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Dialing Down the Drama

November 3, 2012
Image creator’s user name:
 “imagerymajestic”

My 12-year-old daughter has a friend who is what some parents might call a Drama Queen. Whenever something happens, her reaction is always over-the-top. Her reactions are so dramatic that sometimes her parents feel the need to calm their daughter down by saying, “Come on, it’s not that bad,” or “Seriously, don’t get so upset!” Having endured their fair share of stomping and door-slams, they have concluded that often the best approach is to not pay attention at all. None of these responses really “work.” In fact, she seems to escalate no matter what her parents do…or don’t do. So her family has simply concluded this is just her personality and they just try to deal with it.

If you have a son or a daughter that sounds a bit like this, it can be frustrating to be dealing with emotional outbursts and handling temper tantrums on a daily basis.  Consider what you want when you have a problem: Do you want a quick solution?  Do you like to be left alone to figure it out for yourself? Do you like to talk it over with someone? Do you want advice? Lectures? Probing questions?

When youngsters have emotional outbursts, in nearly every way, they are just like adults in terms of what they want and need. They come to the problem, however, with less cognitive maturity as well as less experience at putting their feelings into perspective and expressing them appropriately. Here are some suggestions for helping youngsters at all developmental stages learn to process emotions and feelings in a way that will teach them how to resolve these feelings for themselves:

HELP YOUNGSTERS WORK THROUGH THEIR EMOTIONS AND FEELINGS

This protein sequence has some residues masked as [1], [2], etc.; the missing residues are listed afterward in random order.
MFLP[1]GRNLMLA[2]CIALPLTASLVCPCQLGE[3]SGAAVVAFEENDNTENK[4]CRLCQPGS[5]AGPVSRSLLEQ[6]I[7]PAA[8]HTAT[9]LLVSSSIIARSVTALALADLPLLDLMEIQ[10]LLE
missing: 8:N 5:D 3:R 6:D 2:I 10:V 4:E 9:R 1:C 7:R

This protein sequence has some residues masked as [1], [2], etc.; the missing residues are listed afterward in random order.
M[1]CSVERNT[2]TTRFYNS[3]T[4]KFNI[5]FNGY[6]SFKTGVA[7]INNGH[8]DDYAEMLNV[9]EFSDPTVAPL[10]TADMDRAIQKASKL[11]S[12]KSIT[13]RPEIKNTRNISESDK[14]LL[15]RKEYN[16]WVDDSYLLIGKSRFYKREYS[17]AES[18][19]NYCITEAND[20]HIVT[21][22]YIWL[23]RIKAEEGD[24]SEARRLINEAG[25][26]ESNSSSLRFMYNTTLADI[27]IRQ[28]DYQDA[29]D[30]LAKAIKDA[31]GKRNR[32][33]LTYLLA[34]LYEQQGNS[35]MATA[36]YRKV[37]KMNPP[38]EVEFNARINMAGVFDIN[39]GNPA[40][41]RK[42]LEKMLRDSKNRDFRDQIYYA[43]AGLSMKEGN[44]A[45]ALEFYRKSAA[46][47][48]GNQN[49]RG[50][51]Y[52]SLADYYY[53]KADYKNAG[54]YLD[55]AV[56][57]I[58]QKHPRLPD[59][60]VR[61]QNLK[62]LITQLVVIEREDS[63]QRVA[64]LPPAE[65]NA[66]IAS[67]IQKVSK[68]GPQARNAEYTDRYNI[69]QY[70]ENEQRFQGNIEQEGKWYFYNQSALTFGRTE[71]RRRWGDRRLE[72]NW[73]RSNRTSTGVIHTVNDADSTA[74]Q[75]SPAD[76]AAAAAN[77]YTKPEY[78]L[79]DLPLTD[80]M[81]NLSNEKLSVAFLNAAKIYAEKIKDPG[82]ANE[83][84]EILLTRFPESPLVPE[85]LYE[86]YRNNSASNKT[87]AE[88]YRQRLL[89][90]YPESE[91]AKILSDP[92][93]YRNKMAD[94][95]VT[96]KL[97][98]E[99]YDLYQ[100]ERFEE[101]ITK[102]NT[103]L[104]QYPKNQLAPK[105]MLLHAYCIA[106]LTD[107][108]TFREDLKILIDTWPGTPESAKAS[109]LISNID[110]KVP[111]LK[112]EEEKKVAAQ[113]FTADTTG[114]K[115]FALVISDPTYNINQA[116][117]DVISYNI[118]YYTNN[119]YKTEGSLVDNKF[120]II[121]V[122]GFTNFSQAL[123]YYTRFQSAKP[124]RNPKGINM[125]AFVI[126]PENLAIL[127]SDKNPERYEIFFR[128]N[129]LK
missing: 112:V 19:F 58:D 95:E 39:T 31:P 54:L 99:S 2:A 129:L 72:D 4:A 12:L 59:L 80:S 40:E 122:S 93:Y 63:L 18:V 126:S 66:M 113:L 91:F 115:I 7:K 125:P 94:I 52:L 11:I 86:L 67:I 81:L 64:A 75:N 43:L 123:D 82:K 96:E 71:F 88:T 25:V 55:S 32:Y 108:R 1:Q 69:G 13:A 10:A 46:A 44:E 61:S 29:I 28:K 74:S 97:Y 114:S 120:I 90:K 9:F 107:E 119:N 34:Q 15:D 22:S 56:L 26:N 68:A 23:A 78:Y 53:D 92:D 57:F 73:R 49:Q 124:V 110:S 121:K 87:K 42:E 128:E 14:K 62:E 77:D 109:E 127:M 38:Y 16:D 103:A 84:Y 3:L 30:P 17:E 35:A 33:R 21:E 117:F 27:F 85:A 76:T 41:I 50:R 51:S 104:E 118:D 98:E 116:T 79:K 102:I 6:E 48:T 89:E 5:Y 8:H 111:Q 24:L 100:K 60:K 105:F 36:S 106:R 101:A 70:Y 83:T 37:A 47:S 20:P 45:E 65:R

• Give full attention with direct eye contact and a smile or nod. No one likes someone to listen to them halfway.
  •  Acknowledge what you hear with “Um-hmm?, Oh!” When people don’t want to talk, just simply let them know that you care and if they change their mind, you are there for them. Never push!
  • Give wishes in fantasy, such as “I bet you wish we could stay here all day!” Most of the time, the youngster just wants to know that you understand how they feel. This helps them accept unpleasant limits.
  • Name the feeling and then put that feeling word in a sentence that connects with what happened. “It’s annoying when Johnny bothers you while you do your puzzle.” Youngster need to learn feeling words as much as they need to learn any other kind of word. To a child, if a feeling has a name it must mean it’s okay to feel it. This is reassuring, because negative emotions can be scary!
  • Avoid journalistic questions like “Who?” “Where?” “When?” and especially “Why?” “Why” tends to put people on the defensive. Instead ask questions that focus on feelings rather than events.
Image creator’s user name:
“David Castillo Dominici”

Remember that accepting feelings is different from allowing hurtful behavior or acting out those emotions. Tell your youngster, “It is okay to feel (feeling name), but it is not okay to (unacceptable behavior).” Then brainstorm options for what the child can do if the situation happens again.

It is not the parent’s job to figure the problem out and solve it for youngsters. A parent’s job is to help their child sort through their thoughts, feelings and emotions so they can figure out a solution to their own problem! One of the most valuable gifts you can give your child is the ability to critically think through a problem and solve it! High Five!

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